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How to Remove a Deceased Person’s Name from a Deed

Home – Florida Probate – How to Remove a Deceased Person

How To Remove A Deceased Person’s Name From A Deed In Broward County And Throughout Florida.

Removing the name of a deceased person from a deed to real property is a commonly asked question. The reason why most people ask how to remove the deceased’s name is to “clear title” to the property (and to have the property tax bill issued in the name of the current owner).

Like most real estate and probate matters, there are several steps to this process. Additionally, when trying to clear title to real estate, several other legal issues need to be taken into account, including homestead issues, probate, creditor claims, interests of children, future interests and trusts and taxes, just to name a few.

Generally speaking, removing a deceased person’s name from a deed requires recording in the public records three documents:

1.    A certified copy of the deceased property owner’s Death Certificate. You can get this from the Florida Office of Vital Statistics. When requesting a Death Certificate, be sure to tell them that the cause of death cannot show on the certificate.

2.    Tax forms from the State of Florida Department of Revenue (DOR). Some forms you may need are a DR-219 and a DR-312, which is called an Affidavit of No Florida Estate Tax Due. You can view and download these forms at the Florida Department of Revenue website.

3.    If a married couple owns the property and one spouse is deceased, an Affidavit of Continuous Marriage is required. This Affidavit should specify the date of marriage and include the property’s legal description, which the couple jointly owned until the death of one spouse, as well as other pertinent information to clear title, like was the decedent survived by minor children. Generally speaking, this affidavit is not available in a form document because there are a variety of clauses that can and should be added to the document to remove any clouds on the title. Furthermore, a qualified professional should draft an Affidavit to make sure the Affidavit is signed by the appropriate party and in the presence of a notary. This document is signed under penalties of perjury, so be careful of the content that is included in the Affidavit.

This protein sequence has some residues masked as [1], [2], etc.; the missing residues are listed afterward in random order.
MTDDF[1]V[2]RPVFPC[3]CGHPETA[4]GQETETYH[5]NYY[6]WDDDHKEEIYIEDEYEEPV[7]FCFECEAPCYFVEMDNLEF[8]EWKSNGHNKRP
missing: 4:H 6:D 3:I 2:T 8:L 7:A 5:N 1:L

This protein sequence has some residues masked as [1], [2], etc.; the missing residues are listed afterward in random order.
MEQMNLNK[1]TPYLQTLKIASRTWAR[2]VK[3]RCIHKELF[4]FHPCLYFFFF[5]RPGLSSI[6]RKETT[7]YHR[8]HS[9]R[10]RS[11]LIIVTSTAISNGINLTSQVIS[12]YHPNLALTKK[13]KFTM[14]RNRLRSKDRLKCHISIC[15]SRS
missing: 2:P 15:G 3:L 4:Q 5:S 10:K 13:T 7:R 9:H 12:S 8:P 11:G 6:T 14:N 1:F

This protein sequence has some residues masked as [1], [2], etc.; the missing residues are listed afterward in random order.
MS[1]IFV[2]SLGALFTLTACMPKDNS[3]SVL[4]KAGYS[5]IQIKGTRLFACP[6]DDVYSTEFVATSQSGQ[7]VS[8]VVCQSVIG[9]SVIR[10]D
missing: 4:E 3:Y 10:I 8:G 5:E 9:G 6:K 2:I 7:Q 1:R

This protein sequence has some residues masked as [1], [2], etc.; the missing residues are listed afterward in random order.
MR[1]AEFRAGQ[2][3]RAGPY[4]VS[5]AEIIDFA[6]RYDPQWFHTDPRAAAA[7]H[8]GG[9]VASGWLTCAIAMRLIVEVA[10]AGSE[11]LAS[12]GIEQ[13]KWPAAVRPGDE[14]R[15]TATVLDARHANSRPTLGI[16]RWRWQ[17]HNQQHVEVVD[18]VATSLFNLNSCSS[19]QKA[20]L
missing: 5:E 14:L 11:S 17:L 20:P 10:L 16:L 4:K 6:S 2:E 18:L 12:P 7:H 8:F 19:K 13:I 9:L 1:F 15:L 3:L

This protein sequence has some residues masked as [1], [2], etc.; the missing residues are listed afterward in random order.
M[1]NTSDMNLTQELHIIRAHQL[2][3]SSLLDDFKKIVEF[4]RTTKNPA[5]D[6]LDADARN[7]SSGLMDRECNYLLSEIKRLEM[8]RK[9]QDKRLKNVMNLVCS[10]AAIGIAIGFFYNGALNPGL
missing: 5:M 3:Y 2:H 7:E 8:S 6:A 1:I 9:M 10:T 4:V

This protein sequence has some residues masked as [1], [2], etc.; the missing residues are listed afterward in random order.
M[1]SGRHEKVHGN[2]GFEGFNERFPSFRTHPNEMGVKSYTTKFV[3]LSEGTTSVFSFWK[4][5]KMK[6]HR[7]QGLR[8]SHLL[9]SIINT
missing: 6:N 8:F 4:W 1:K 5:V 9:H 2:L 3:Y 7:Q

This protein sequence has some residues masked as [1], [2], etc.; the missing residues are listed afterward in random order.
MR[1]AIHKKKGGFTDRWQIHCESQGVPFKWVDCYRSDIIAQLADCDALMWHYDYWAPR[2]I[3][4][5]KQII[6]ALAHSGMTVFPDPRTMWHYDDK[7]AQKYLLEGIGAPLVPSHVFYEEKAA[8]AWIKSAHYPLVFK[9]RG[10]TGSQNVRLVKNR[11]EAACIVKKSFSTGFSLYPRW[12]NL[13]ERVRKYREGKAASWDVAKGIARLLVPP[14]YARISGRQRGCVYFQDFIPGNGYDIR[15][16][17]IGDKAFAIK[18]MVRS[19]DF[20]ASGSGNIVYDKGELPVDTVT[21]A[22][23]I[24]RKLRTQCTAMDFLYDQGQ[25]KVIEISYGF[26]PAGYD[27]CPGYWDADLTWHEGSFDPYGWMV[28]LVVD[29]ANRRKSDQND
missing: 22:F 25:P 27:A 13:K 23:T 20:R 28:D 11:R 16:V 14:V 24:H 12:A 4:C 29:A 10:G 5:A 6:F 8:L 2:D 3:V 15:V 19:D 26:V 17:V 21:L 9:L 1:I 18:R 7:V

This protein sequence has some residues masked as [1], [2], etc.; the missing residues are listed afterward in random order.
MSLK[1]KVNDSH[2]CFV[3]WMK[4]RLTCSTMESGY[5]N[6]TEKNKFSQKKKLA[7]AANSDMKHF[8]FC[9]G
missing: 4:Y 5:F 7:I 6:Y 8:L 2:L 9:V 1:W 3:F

Note: This article applies to the following scenarios, among others, related to Florida real estate:

  • Property owned as husband and wife, and one spouse predeceases the other;
  • Property owned by more than one person as joint tenants with rights of survivorship (JTWROS) and one joint tenant dies; 
  • When there is a life estate deed with two life tenants and one life tenant dies and the remainderman is/are living; and
  • When there is a life estate deed (standard and enhanced) and all life tenants die.

If the real estate is jointly owned and all owners have died or the real estate is owned as tenants in common and all owners have died, then see our article on transfer of Florida real estate after death for help.

What Other Documents Are Needed To Get The Property In The Name Of A Surviving Spouse, Joint Tenant, or Remainderman Of A Life Estate Deed?

Other documents may be needed like a non-identification affidavit, which is used when a person with a similar name appears in the public records who may have judgments or other liens against them. Also, if the decedent died in Canada owning Florida real estate (or died in another country), then an affidavit will likely be needed to record the foreign Death Certificate in our public records.

(Please note, the fee for our office to perform the services listed above is $850.00, plus recording costs – recordings costs are normally less than $50.00 – Obtaining a copy of a Death Certificate is not included in these fees and costs, which we recommend you do on your own.)

This article is only a general description of what you need to do to remove a deceased person’s name from a deed. This process can be more complicated, and more expensive than described above. For example, there may be probate issues, including creditor claims, undue influence claims, and the interests of heirs. We recommend you consult a real estate lawyer or probate lawyer for professional help and guidance.


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